Alejandro García
Director General
Alpine Services
View from the Top

Refining Sector Set for an Upturn

Wed, 01/20/2016 - 12:09

Q: How much growth opportunity has the Mexican Energy Reform created for the petrochemicals market?

A: The Mexican industry is entering a new era, and positive changes will come with PEMEX’s new strategy and the implementation of the Energy Reform. Considering that the market was closed for over 70 years, international and domestic companies will need time to adjust to the newly implemented rules and regulations. Nonetheless, Mexico is the best-positioned country in Latin America for growth, and at Alpine Services we see this is a tremendous opportunity.

Q: How does Alpine Services differentiate itself from other competitors?

A: Alpine Services’ core product is valves. We offer specialized products using state of the art technology and our products have been redesigned to offer overall better results. Our customers are varied, but the majority of our business has been for PEMEX. We also tend to prioritize local participants and distributors. We differentiate ourselves through a quality customer service that excels in response time. Our clients appreciate the attention and training we provide on newer and safer equipment. Alpine Services maintains constant communication with the manufacturers and engineers of the valves it sells. Furthermore, Alpine Services customizes valves in reasonable quantities. Manufacturers usually do not customize smaller purchases and operators ultimately feel obligated to buy more pieces than needed.

Q: What is PEMEX doing to adapt to the new oil and gas landscape of Mexico?

A: The environment is changing dramatically and in response, PEMEX’s productivity has declined. Analysts point their fingers exclusively at budget restrictions, but Alpine perceives the company as going through an adjustment period. It is making an effort to develop new strategies and evaluations that will maximize project concentrations. Everything from regulation, assessing potential areas, and new procedures are becoming key elements in operations. We have seen several upgrading and revamping projects being tendered in the refining market, which seems to be the most opportune time to carry out this type of maintenance. Projects in Tula, Cactus, Pajaritos, and other facilities need to receive continued attention, and Mexico must focus on maintenance and expansions to meet capacity. In 18 months or so, once Etileno XXI is brought online, we will start seeing more activity.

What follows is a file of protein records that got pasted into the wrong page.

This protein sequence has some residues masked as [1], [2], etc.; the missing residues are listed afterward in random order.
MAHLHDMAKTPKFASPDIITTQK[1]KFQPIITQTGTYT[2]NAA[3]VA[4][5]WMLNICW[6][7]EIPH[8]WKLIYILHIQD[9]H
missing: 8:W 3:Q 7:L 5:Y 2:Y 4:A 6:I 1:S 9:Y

Q: How can Alpine stress the importance of investing in equipment upgrades to its clients?

A: Convincing customers who traditionally purchase lower-grade equipment or outdated technology to invest in costlier products is quite a challenge. The price of upgraded valves and other oil and gas related equipment can cost between 5-15% more than traditional ones from 15 years ago. When it comes to technology, these price variations are normal. Even cellphones tend to be more expensive as new functions and technology develop. We explain to our clients that the newer designs have gone through many changes that make them lighter, safer, and increase production.

Q: To what extent do you plan on broadening manufacturing capacity to serve the Mexican market?

A: As the opportunities grow, we increasingly invest in training people, and in materials and machinery. In Germany, RITAG is expanding and developing its portfolio and product designs at a brand new facility that was built to expand its engineered products. RITAG offers exceptional product quality and design. In Texas, Sunbelt Valve Services is participating by training qualified service technicians to go offsite. The opportunities are endless, and we see potential in opening offices in Mexico in the future.